The chief responsibility of a college is to provide its students with a quality education. But what if it was also to ensure that its students weren't buried in staggering debt in the process?
That's what's on the minds of a bipartisan band of national lawmakers, who are contemplating a policy that would aggressively penalize colleges when their students default on their loans.
According to a report by the Washington Post, a group of Democratic and Republican members of Congress want to create a law that would force colleges to repay the government if a significant percentage of their students prove unable to pay back their loans. The idea is that if colleges have a direct stake in the ability of their students to fulfill their obligations, they'll be forced to be more careful about encumbering them with debt in the first place.
The policy would be included as part of the reauthorization of the Higher Education Act and has the support of the chairman of the education committee, which suggests it has a decent chance at becoming law.
There are currently regulations in place that demand some level of accountability for colleges with high default rates among their former students, but they are fairly weak. "A school can be kicked out of the federal loan program if, for three consecutive years, more than 30% of its students default within three years of entering repayment," the Washington Post reports. "Few schools hit that high threshold, and when they do, the Education Department often gives them a second chance."
There have been previous attempts at making the accountability mechanisms more stringent. In 2013, a group of senators, including Sen. Elizabeth Warren (D-Mass.), proposed bringing the offending percentage of students defaulting down to 15%, and mandating a beginning penalty of 5% of the value of the outstanding defaulted debt, which would grow over time if the default rate increased.
Harsh penalties for colleges appear to be in vogue again. And prodding colleges to do more than pay lip service on the matter of cutting costs, reducing tuition, and thinking about the financial future of its students is laudable.
It's also a tricky policy to execute, and the devil's in the details.
How it could be done: A number of education experts think that doing more to hold colleges accountable in an era of astronomical student debt is the right idea.
"When you think about it, it is crazy to see that schools can pay themselves with massive amounts of debt, but that they can be basically indifferent about whether the debt is affordable or ever repaid," Barmak Nassirian, director of federal relations and policy analysis at the American Association of State Colleges and Universities, told Mic.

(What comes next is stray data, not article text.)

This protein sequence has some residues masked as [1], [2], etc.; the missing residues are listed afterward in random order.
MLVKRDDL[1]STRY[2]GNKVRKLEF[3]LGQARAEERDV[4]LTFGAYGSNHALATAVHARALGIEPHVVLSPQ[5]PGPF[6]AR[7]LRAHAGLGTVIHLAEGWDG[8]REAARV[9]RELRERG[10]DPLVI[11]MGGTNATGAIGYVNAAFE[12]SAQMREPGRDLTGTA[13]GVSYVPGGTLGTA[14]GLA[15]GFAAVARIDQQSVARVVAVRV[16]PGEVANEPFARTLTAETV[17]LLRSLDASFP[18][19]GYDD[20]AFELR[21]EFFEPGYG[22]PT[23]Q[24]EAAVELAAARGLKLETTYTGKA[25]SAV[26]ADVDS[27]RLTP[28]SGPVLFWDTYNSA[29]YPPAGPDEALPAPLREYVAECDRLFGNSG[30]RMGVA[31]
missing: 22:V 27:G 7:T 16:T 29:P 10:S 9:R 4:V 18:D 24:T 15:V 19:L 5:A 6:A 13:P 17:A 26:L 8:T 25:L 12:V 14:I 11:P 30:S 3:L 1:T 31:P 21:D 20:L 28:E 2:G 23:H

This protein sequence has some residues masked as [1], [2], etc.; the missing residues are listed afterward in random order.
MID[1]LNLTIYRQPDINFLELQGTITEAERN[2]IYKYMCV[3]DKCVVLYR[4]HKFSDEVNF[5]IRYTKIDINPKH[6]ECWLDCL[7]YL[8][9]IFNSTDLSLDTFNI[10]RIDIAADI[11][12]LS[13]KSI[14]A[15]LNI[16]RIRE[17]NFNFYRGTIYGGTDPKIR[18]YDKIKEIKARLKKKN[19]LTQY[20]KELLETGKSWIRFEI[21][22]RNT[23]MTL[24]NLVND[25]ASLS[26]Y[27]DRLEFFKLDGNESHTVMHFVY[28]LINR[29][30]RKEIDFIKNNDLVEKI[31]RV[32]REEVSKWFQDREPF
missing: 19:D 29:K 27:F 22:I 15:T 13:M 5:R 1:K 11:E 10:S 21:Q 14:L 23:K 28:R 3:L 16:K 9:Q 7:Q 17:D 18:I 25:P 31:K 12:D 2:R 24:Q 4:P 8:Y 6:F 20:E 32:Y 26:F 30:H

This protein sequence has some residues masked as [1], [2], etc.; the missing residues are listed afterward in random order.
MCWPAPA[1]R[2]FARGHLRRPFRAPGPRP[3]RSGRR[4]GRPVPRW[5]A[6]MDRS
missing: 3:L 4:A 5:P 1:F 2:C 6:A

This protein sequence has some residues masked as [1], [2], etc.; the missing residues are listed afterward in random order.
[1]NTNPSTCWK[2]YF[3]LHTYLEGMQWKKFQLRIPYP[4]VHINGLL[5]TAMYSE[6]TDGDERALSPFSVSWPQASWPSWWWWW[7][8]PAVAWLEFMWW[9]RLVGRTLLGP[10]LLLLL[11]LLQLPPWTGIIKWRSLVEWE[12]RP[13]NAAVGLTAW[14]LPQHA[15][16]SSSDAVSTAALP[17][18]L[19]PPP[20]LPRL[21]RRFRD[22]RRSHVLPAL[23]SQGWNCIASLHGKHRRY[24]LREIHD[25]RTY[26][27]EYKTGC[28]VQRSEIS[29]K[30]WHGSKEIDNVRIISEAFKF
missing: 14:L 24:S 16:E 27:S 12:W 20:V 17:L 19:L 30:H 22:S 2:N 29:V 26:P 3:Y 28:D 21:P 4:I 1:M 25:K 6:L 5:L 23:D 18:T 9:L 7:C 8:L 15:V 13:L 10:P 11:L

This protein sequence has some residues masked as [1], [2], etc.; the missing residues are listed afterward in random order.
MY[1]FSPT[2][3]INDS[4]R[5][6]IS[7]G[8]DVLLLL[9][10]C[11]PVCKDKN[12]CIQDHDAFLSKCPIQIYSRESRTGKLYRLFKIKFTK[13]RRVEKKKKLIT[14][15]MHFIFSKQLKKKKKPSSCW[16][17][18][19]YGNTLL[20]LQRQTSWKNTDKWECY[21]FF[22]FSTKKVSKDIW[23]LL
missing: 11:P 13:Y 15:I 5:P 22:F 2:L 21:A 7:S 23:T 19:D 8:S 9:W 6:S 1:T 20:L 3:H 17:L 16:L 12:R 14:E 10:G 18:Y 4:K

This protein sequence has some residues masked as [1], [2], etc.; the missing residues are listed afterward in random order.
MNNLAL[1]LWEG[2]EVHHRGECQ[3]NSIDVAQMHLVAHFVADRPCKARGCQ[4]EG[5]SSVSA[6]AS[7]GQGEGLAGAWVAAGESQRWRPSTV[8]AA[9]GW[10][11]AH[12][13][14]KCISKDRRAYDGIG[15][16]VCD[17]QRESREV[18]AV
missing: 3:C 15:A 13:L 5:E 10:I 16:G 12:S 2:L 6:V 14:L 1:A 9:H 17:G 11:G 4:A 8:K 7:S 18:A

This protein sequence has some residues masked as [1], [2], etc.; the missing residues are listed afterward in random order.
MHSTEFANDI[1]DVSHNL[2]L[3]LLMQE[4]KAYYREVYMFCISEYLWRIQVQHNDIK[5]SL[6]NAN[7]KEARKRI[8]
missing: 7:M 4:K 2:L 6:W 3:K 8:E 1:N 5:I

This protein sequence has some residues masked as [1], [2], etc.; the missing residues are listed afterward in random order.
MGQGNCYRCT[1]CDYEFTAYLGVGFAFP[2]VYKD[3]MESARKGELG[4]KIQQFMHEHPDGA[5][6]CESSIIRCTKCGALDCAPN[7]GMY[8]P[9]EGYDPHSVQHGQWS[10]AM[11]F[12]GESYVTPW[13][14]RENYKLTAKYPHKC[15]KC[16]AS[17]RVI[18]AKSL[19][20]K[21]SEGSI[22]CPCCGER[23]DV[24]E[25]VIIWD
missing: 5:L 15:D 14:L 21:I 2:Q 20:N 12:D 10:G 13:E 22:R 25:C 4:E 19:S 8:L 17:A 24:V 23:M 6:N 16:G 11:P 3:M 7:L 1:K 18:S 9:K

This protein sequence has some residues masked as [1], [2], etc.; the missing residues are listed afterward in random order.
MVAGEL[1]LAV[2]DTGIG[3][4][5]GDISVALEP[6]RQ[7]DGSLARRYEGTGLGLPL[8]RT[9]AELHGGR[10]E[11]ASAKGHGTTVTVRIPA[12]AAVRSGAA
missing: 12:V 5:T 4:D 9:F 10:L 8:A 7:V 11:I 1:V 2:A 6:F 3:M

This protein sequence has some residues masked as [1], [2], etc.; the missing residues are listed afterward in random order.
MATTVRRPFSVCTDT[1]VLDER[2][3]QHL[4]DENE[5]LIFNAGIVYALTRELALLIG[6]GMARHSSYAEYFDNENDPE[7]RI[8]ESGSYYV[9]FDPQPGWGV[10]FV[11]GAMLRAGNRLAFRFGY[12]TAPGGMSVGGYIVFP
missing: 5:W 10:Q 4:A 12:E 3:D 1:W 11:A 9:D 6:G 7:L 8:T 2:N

Today's very high threshold for default rates allows tons of colleges to mask poor student outcomes and doesn't take into account the difficulty students are having with repayment itself. But moving beyond the extreme scenario of student default — which means a borrower has been unable to pay their loan back for at least 9 months in the case of federal loans — is important to developing a more nuanced understanding of post-graduation hardship.
"We should also be taking into account more than just loan default rates — we should be measuring the ability of student borrowers to make a dent in their principal, or whether their debt-to-income ratio is out of whack," Mark Huelsman, a senior policy analyst at the think tank Demos, told Mic.
Concern over unintended consequences: Here's a real fear — what if colleges begin to discriminate against prospective students whom they anticipate to be likely to default on their loans? Colleges could conceivably end up admitting fewer poor students, knowing that they could increase the likelihood that a school is penalized. Huelsman recommends that Congress also makes policies that guard against that possibility.
"I actually believe that there should be two types of measures: Whether or not your students can repay loans, and whether or not, as a condition of receiving billions in federal aid dollars, your institution is admitting and graduating high numbers of low-income and underserved students," he said.
The possibility of serious financial penalties should provide a strong incentive for colleges to cut down on their costs and tuition. But there's another policy that will ultimately do more in the long run: government reinvestment in colleges. For decades, public colleges have been forced to shift the burden of their costs onto students in the form of high tuition as state funding has dwindled. According to a 2012 analysis from the American Council on Education, "average state fiscal support for higher education will reach zero by 2059" at the current pace. That's the real source of runaway tuition and debt, and the real solution requires reckoning with that fact.